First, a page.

Right-to-Work Controversy Continues in Michigan - Northern Michigan's News Leader

Right-to-Work Controversy Continues in Michigan

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The controversy continues in Lansing, as Right-to-Work legislation sits on the brink of becoming law.

Passage is all but assured by the GOP dominant House and Senate, after part of the legislation was fast tracked through the chambers.

Final action is postponed until Tuesday -- that's when an explosion of protestors are expected to descend on the Capitol Building.

The legislation would prohibit unions in the private sector from collecting fees from non-union members... and also affect public sector employees, except for police and firefighters.

Yesterday, it was a chaotic scene inside a building that's supposed to help us keep order.

Today, the irony isn't as vocal or visible, as lawmakers and the protestors wait until next week for more decisions on the bills.

What is hard to miss -- is the continued police presence.

Officers already arrested 8 people during yesterday's protest.

"It's all about safety. People have the right to protest, whatever side they're on. However, we wanna make sure they do it safely. And we wanna make sure they're civil about it," said Michigan State Police Inspector Gene Adamczyk.

But just because there are far fewer protestors along Capitol Street today, it doesn't mean this heated issue is cooling down.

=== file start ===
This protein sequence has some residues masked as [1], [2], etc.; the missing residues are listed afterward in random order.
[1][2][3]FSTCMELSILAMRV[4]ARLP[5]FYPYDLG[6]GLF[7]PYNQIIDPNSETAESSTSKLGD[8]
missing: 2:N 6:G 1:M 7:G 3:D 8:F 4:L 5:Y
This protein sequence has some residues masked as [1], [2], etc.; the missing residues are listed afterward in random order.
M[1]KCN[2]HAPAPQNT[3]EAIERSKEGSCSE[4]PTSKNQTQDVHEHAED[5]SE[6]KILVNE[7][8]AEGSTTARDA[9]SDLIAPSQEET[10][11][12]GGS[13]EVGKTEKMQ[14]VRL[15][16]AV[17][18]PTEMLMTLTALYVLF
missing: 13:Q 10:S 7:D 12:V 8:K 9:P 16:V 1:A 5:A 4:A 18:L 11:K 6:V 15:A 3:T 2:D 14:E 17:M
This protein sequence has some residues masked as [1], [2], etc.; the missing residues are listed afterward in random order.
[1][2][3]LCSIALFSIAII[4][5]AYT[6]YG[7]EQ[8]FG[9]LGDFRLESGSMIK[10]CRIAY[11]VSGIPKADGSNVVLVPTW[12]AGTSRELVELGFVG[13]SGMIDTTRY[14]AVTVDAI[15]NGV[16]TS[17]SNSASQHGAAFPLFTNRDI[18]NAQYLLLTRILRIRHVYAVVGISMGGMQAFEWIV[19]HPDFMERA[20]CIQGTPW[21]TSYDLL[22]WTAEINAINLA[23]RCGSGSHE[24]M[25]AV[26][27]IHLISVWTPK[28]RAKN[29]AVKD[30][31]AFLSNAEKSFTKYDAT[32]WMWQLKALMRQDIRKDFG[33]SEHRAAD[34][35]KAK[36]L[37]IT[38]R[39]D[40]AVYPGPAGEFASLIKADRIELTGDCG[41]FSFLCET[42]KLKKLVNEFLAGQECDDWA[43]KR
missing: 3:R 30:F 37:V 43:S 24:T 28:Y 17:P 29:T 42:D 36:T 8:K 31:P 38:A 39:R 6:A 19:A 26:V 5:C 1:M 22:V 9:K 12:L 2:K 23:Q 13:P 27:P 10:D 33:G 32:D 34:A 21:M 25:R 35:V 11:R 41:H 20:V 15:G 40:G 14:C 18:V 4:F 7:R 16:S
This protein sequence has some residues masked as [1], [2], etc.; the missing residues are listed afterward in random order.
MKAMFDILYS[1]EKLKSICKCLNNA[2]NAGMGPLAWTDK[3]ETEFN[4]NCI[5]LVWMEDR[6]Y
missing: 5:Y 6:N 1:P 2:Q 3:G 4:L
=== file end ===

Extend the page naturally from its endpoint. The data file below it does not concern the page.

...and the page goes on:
"Unions raise the bar for all workers in the state. Once you start dismantling the unions by forcing them to represent folks that don't pay into the organization... it weakens them financially. They no longer have the resources that they need to fight and protect for everyone in the state," said Scott Brown, a union member who's against Right-to-Work laws.

Lawmakers representing Northern Michigan cast their vote in support of Right-to-Work laws.

They're defending Governor Snyder in what he says is a decision for "a more effective Michigan."

"Collective bargaining is still in place. Joining a union is still in place. It just says, if I choose not to, I shouldn't have to... There will be more funding for our schools, there will be more industry in our state, and there will be more jobs for our people," said Senator Darwin Booher, a Republican who serves the 35th District.

Yesterday might end up looking tame as far as protests go.

Union members say there could be five times as many protesters at the state capitol on Tuesday when the legislators continue their work on the bills.

9&10's Evan Dean and Photojournalist Tony Zyber visited the Capitol Building today, and have the story.